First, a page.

The Guardian July 30, 2003

Canberra's "Stupid White Men" are the problem,
not the solution

by Peter Symon

Troops and police from Australian and New Zealand and a sprinkling from 
several Pacific Island states have landed on Guadacanal, the principle 
island in the Solomons Islands. They are set to re-establish "law and 
order" Australian style.

The economic, political and social problems that the people of the Solomon 
Islands and many other nations of the Pacific Ocean face will not be solved 
by the policies that the Australian Government intends to impose.

These policies are not the solution, they are the problem. They are the 
failed policies that have created what are derogatively referred to as 
"failed states" by Western leaders and the media.

Geoffrey Barker writing in the Australian Financial Review (23/7/03) 
summed it up: "For years Australia has used its regional dominance to push 
Pacific nations towards the nirvana of free-market economic reforms: tariff 
cuts, private sector promotion, reduced government spending, more rigorous 
public accountability and investment transparency".

Dismal results

Barker recognises the disastrous results. He writes: "The results have been 
dismal in big countries like Papua New Guinea and Fiji; they have been non-
existent in smaller, poorer places like Kiribati, the Marshall Islands and 

Instead of accepting and recognising this truth, the Howard Government 
intends to continue to foist these policies on the Pacific Island states by 
military might.

This is the real agenda behind Howard's latest proposal to push for "pooled 
regional governance" of the Pacific Island nations.

Howard has questioned whether these "countries should have been given 
independence". Having raised this question it is inevitable that arguments 
will appear in the media that they should never have been granted 
independence by the former colonial powers and should not continue to exist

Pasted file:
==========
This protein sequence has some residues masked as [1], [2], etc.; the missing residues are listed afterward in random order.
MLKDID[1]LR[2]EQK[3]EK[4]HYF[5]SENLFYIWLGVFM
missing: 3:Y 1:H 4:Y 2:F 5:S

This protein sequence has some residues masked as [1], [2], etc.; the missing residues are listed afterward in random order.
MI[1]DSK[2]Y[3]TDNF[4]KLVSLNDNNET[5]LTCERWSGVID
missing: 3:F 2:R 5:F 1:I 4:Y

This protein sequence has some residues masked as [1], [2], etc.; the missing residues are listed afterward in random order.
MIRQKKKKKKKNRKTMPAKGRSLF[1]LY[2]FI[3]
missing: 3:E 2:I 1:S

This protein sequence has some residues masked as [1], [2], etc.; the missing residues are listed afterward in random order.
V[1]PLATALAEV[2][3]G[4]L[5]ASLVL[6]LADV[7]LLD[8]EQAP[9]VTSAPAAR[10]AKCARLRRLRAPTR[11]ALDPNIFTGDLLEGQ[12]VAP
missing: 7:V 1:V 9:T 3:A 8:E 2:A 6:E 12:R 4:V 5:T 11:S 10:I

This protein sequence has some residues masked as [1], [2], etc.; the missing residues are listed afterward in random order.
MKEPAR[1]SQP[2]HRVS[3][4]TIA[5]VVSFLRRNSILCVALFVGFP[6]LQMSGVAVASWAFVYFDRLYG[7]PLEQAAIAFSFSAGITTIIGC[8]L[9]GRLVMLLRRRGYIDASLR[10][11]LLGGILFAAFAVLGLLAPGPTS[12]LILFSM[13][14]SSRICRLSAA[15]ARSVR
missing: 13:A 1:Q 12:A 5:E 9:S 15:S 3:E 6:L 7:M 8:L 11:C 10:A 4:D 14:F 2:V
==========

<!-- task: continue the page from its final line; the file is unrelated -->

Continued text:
as independent sovereign states.

Howard made it clear that acceptance of the Australian Government's plans 
will be a factor in determining future military intervention in other 
countries and allocation of overseas "aid".

He is reported as saying ominously that "Every case is different and you 
can 't normally act unless you're asked, particularly as the countries 
aren't posing any particular immediate threat".

The phrase "not normally act" implies that he would be prepared to act pre-
emptively even without any invitation from the target country.

The arc of instability

Writing in the Financial Review, (23/7/03) Laura Tingle says, "The 
arc of instability is seen to extend from Indonesia to New Zealand, taking 
in problem spots such as East Timor, Papua New Guinea, Bougainville, the 
Solomon Islands, Vanuatu and Fiji".

In the eyes of the Australian Government, all of these countries are ripe 
for intervention and occupation by Australian military forces and 

Private sector priorities

There are innumerable statements by Howard, Downer and other government 
representatives which prove that their principle objective is to 
recolonises and enforce economic rationalist priorities on all the Island 

In August 2002, Howard said that the Island states must have law and order 
and security for people if they are "going to attract foreign investment 
and if they don't attract foreign investment in a globalised economy their 
living standards so far from rising run the risk of sinking further".

In August 1999, Alexander Downer told an audience at the Murdoch University 
that "good governance" meant, among other things, "support for sensible